You too can be Galileo

By Daniel Holz | November 11, 2009 1:43 am

Galileo Galilei pointed a telescope at the heavens, and revolutionized our conception of Earth’s place in the Universe. Now you can do the same thing! In conjunction with the International Year of Astronomy, replicas of Galileo’s telescope are now available. galileoscopeFor the low price of $20, you can marvel at the moons circling Jupiter, be astonished by our Moon’s rugged and beautiful landscape, and admire the profound beauty of Saturn’s rings. You can also be amazed at Galileo’s genius; tracking Jupiter’s moons with one of these things is no easy task. It is to be noted that these “Galileoscopes” are actually significantly better than what Galileo was working with (e.g., with a much larger field of view, and a higher magnification [50x] eyepiece). And, according to the website, these telescopes can be put together by children in minutes. And possess fairly sophisticated features (such as achromatic lenses). But note: a tripod (not included, but the mount is compatible with any standard camera tripod) is essential (the image in the Galileoscope logo, at right, notwithstanding). Otherwise, Jupiter will be jumping all over the place, and it’ll be impossible to share your revolutionary discoveries with others.

Playing with a telescope seems like the perfect way to wind down the Year of Astronomy. And they make very nice gifts (although December delivery is apparently not guaranteed). If you’ve never looked through a half-decent telescope, you will be absolutely astounded by what you see. One forgets that all these things we talk about and see pictures of really exist up there, and are just waiting to be admired!

CATEGORIZED UNDER: Science and Society, Space
  • Megzor

    The simple act of looking through a telescope can make a big impact. In a panel called “Do we still believe in science?” http://www.q2cfestival.com/play.php?lecture_id=8015 journalist Natalie Angier suggested that playing with a telescope can peak curiosity, promote an amateur interest in science and can “bring people into the world of discovery,” ultimately encouraging and helping more people to understand and study science.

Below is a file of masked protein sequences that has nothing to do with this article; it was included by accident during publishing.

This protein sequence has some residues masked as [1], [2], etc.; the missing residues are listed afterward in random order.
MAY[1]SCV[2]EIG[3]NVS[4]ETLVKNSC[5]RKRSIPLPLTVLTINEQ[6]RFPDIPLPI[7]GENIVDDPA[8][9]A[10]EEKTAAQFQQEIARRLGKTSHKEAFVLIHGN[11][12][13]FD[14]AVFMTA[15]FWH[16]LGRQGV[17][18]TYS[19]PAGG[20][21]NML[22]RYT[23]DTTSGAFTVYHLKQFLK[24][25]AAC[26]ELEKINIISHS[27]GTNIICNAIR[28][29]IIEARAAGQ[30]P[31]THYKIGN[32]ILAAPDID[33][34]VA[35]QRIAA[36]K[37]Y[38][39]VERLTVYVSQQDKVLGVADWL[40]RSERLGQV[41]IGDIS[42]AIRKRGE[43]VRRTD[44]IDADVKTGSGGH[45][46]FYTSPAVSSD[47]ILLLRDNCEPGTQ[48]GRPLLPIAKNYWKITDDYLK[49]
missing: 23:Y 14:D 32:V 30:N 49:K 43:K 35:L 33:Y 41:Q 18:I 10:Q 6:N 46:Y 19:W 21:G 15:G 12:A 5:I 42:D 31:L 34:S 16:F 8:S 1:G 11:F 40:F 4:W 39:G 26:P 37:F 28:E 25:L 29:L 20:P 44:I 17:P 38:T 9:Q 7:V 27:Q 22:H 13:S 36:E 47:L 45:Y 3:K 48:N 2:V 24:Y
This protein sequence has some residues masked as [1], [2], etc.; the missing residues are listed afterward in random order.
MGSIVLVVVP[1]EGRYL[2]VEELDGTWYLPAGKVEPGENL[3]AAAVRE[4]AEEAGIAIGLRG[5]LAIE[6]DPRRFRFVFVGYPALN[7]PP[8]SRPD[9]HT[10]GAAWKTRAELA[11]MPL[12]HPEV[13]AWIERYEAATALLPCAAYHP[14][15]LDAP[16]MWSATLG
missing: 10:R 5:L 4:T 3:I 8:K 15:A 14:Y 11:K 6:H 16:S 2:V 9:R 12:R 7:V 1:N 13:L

• http://www.eso.org/public/outreach/press-rel/pr-2009/pr-38-09.html Ken

    Daniel,

    Isn’t this a little…i don’t know…LATE?
    They have been available all year long (I have now ordered 5 total – 1 for myself and 4 as gifts for friends who expressed interest via “funny faces made when viewing through my 10″ SCT).

    As far as i know, they’ll stop selling them at the end of the year…so i guess it’s good to plug it before the end…but with only a month and a half left, I hope more people jump onto the wagon!

    The only problem with the “G’Scope” is that your arm tends to get tired. A good cheap tripod is in order (and there are quite a few available out there from online stores as well).

    I personally recommend taking a small knife, and after attaining optimal focus on the moon, make a little notch on the plastic body of the scope. This will save time trying to get the moon into focus. Either that, or use little label-maker tape strips, to set the focus position for various eyepieces, etc!

  • http://www.flamencoandarabicpop.com Adam Solomon

    We too can be Galileo? Don’t fuel the cranks! As Sean said, “You are not Galileo. Honestly, you’re not. Dude, seriously.” (http://blogs.discovermagazine.com/cosmicvariance/2007/06/19/the-alternative-science-respectability-checklist/)

  • Chaz

    Thanks for this, Daniel! I’m ordering a bunch of ‘scopes for my friends (and myself).

  • coolstar

    In fact, the note I just got from the AAS said a Galileoscope ordered now probably wouldn’t arrive before January (they’ve apparently shipped about 100,000 so far). A good alternative is the Celestron Firstscope (also an official IYA2009 product). It’s a 3 inch diameter, rich-field Newtonian for about $45-50. Better yet would be BOTH of these as the Firstscope comes with much worse eyepieces than the Galileoscope.

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